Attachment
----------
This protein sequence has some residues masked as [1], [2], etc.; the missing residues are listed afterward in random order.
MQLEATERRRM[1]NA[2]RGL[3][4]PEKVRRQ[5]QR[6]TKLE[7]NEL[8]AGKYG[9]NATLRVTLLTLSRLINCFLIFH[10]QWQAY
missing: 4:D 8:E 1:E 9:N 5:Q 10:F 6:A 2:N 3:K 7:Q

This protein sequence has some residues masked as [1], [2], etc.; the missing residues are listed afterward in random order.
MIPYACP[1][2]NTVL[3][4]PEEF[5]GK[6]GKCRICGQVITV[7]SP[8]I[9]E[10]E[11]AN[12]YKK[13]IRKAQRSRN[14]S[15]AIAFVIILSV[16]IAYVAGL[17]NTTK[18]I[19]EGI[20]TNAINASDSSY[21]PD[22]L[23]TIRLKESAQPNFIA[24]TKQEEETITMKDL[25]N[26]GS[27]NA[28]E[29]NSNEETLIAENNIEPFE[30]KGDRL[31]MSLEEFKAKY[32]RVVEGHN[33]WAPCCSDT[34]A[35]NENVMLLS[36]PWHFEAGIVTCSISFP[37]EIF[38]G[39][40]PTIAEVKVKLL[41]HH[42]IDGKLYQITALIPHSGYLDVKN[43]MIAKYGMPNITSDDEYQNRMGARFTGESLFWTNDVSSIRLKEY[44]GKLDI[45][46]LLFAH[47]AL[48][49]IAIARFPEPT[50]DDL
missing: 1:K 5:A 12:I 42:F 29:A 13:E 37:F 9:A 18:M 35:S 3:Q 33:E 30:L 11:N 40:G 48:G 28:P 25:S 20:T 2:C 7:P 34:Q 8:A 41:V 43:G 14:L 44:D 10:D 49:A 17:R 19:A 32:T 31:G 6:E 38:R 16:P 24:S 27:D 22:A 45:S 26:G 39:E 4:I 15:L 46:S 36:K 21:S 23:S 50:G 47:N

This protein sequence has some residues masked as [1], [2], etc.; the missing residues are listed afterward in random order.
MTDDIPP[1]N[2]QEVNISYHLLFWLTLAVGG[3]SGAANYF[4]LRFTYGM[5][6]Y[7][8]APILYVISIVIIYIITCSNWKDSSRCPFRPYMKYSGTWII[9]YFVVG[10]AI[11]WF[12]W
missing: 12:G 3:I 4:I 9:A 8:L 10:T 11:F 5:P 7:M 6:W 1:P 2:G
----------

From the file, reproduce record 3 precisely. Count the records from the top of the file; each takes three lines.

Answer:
This protein sequence has some residues masked as [1], [2], etc.; the missing residues are listed afterward in random order.
MTDDIPP[1]N[2]QEVNISYHLLFWLTLAVGG[3]SGAANYF[4]LRFTYGM[5][6]Y[7][8]APILYVISIVIIYIITCSNWKDSSRCPFRPYMKYSGTWII[9]YFVVG[10]AI[11]WF[12]W
missing: 12:G 3:I 4:I 9:A 8:L 10:T 11:F 5:P 7:M 6:W 1:P 2:G